Highly qualified personnel (HQP) are the key component to academic, private, and public sector success. The Centre for Advanced Computing offers a wide variety of workshops and training opportunities to advance and maintain your HQP’s skills. Our user support and cognitive development specialists deliver training to any experience level, from Introductory Linux to advanced parallel programming optimization. Hot topics such as cloud computing, Apache Spark, and data analytics are available.
Looking for something outside of our standard curriculum? We will work with your requirements to meet your team’s training needs.
Data and Pipelines Workshops:
Data Understanding: 2 hours
This is an introductory workshop to Data Analytics. It starts by introducing the Data Analytics pipeline and its processes. Then, it discusses the different statistical and visualization approaches for conducting Exploratory and Descriptive Analytics on data to answer the question of “What happened in the past?”.
Text Mining: 4 hours
Text mining is the process of extracting meaning, patterns and trends from unstructured textual data. Massive amounts of unstructured text are prevalent in today. Traditional machine learning algorithms handle only numerical or categorical data. Existing data analytical platforms provide special components to facilitate the analysis of textual data. This workshop introduces the topic of text mining and provides a tour with hands-on exercises and demonstrations of four texting mining tools, each of which supports an interesting and diverse set of features
Data Preparation: 4 hours
The Data Preparation workshop covers the different approaches for preparing data. This includes data cleaning, missing values handling, outlier detection and handling, feature transformation and the art of feature engineering which is considered one of the most vital operations in the Data Analytics process.
Machine Learning Workshops:
Unsupervised Learning: 3 hours
This workshop introduces Unsupervised Learning approaches for clustering data to find hidden groups within the data. Algorithms discussed in this workshop are KMeans, KMedoids, Fuzzy C-Mean, Hierarchical Clustering, and Self Organizing Maps. The workshop also introduces a set of statistical evaluation methods for evaluating the existence of groups in a data set, evaluating the algorithms performance and for assessing a cluster’s stability.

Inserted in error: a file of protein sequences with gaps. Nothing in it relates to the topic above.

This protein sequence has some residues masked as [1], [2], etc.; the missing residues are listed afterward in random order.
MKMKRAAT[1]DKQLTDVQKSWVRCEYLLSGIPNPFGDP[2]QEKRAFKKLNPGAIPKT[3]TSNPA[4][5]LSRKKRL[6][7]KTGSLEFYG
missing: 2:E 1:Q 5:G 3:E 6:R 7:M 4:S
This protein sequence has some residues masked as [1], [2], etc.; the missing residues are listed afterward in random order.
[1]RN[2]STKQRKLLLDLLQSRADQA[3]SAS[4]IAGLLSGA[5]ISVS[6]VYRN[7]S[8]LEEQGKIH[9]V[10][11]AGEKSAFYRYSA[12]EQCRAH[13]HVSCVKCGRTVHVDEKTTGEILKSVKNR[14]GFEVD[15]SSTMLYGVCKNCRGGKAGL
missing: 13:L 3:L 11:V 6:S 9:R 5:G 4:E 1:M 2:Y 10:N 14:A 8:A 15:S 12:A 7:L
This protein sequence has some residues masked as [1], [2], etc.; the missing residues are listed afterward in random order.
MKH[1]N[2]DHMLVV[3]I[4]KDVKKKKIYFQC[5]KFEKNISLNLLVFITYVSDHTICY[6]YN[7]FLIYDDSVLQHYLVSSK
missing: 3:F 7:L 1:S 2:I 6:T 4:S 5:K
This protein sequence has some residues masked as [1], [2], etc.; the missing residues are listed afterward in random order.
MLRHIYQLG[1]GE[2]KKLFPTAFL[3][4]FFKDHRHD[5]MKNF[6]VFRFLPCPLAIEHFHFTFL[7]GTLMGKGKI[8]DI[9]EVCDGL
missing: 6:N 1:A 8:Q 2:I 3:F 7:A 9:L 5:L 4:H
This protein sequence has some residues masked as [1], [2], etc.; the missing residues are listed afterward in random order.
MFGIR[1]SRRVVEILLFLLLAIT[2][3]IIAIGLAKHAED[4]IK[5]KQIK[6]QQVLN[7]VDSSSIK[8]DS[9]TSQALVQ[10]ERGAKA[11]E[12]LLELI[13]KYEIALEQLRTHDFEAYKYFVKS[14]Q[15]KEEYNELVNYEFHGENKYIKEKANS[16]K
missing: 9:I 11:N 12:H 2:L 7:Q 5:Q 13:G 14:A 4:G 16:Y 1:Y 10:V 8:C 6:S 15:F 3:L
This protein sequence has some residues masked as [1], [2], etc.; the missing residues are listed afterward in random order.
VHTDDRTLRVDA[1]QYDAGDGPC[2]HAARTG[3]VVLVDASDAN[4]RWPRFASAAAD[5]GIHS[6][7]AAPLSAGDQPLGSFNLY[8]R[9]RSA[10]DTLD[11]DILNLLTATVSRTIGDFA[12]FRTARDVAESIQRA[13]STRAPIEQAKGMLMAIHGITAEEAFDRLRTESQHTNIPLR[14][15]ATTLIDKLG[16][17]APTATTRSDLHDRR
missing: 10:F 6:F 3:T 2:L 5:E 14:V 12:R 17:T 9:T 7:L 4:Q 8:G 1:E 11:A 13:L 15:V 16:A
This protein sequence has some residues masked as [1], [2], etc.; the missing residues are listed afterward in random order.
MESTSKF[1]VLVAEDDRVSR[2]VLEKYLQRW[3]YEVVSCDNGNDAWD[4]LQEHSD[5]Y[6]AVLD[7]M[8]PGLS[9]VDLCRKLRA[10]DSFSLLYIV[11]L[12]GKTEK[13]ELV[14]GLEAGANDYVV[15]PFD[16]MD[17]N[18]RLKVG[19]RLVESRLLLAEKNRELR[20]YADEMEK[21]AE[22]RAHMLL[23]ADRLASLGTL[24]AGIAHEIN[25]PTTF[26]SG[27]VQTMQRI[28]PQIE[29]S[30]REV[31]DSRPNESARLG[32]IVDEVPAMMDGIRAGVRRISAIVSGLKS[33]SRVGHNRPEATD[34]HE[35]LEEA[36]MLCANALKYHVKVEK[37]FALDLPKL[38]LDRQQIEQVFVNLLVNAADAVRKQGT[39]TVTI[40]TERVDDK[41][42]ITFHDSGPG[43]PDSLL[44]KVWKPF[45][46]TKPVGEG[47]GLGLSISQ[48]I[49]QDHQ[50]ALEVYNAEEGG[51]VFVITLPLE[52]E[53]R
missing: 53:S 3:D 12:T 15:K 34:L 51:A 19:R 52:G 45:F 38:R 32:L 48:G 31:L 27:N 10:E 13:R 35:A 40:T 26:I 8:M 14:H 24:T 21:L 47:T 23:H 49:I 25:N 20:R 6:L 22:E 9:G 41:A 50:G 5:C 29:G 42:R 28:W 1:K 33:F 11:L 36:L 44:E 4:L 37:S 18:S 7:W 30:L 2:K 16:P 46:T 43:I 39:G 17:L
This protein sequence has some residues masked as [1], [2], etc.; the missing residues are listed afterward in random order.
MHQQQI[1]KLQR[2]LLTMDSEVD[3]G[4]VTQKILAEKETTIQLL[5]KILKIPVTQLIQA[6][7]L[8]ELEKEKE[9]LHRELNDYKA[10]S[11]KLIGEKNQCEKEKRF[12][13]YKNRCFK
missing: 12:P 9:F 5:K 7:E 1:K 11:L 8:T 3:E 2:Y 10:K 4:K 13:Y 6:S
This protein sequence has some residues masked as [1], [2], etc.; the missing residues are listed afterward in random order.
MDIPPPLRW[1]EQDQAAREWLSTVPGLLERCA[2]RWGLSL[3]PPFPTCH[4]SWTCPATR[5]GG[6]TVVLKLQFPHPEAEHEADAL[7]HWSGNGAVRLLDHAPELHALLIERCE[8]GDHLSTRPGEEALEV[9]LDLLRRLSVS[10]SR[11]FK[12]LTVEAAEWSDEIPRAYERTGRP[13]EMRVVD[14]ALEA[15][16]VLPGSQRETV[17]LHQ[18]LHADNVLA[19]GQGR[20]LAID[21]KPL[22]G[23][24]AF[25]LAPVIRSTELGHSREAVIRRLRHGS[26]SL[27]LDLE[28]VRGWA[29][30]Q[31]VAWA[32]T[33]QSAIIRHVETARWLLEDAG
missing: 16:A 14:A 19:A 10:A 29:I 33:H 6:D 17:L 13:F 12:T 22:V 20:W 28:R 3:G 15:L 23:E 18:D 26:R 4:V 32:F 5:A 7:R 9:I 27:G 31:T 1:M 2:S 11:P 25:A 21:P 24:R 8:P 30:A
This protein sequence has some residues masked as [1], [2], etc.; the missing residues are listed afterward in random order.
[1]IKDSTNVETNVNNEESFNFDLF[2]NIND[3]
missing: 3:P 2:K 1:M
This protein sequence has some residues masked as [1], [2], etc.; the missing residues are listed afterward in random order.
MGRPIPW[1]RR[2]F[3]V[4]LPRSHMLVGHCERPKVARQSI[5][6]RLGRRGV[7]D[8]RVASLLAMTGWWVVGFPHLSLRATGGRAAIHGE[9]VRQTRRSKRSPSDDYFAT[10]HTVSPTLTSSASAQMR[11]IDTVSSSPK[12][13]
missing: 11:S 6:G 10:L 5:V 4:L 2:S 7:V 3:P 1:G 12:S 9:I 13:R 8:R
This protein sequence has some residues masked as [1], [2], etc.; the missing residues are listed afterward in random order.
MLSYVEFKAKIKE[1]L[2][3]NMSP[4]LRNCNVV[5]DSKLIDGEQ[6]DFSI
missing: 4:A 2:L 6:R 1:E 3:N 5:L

Introduction to Spark: 4 hours
Apache Spark is one of the most popular projects in the Hadoop ecosystem. This workshop provides an overview on the Spark environment, its model and its core data abstractions. It introduces you to the Spark SQL API and Spark Machine Learning Library API. Two practical application examples will be presented in the context of the IBM Watson Data Platform.
Supervised Learning: 5 hours
This workshop introduces Predictive Analytics to answer the question of “What will happen?”. It discusses when and how to use the different predictive Machine Learning algorithms. The workshop covers algorithms in (1) Supervised Learning (Classification and Regression) such as KNN, Decision Trees, Random Forest, Naïve Bayes, Support Vector Machines, Neural Networks, Logistic and Linear Regression and (2) Ensemble Learning techniques such as Bagging, Boosting, Gradient Boosting and Stacking. The workshop also introduces a set of statistical evaluation methods to compare the performance of different algorithms.
Cloud Computing Workshops:
Cloud Computing: 2 hours
The cloud computing workshop gives a brief introduction to the main concepts of cloud computing. The workshop then introduces the IBM Cloud and goes over the steps needed to start working in this environment including creating an account, understanding the dashboard and creating and deploying an application in the IBM Cloud.
Programming Language Workshops:
Introduction to Modern Fortran: 7 hours
The Fortran programming language was one of the first “high level” languages. A great number of important technical computing packages are written and maintained in Fortran. It is specifically geared toward numerical computing and the development of scientific and engineering applications. Due to its structural simplicity, it also naturally supports efficient execution and thus is very suitable for “high-performance” computing. This is an opportunity to familiarize yourself with the basic concepts and features of Fortran 90, such as modules, memory allocation, array operation, and routine overloading.
Analysis Pipelines with Python: 7 hours
Python is perhaps the most versatile programming language in existence, and sees widespread use in every field of modern computing. This tutorial focuses on Python for high-performance computing applications, and includes topics on performance optimization, parallel programming, and pipelining. The second part focusses on using Python to (easily) write and scale massively parallel data analysis pipelines across a cluster.
Introduction to Julia: 7 hours
Julia is a high-level, high-performance dynamic programming language for numerical computing. It provides a compiler, parallel execution, numerical accuracy, and a mathematical function library. It aims to combine the simplicity and accessibility of environments such as R and Python with the execution speed and efficiency of programming languages such as Fortran or C++. This workshop offers a starting point for further exploration of the language, and enables users with little or no programming background to write simple but functional programs.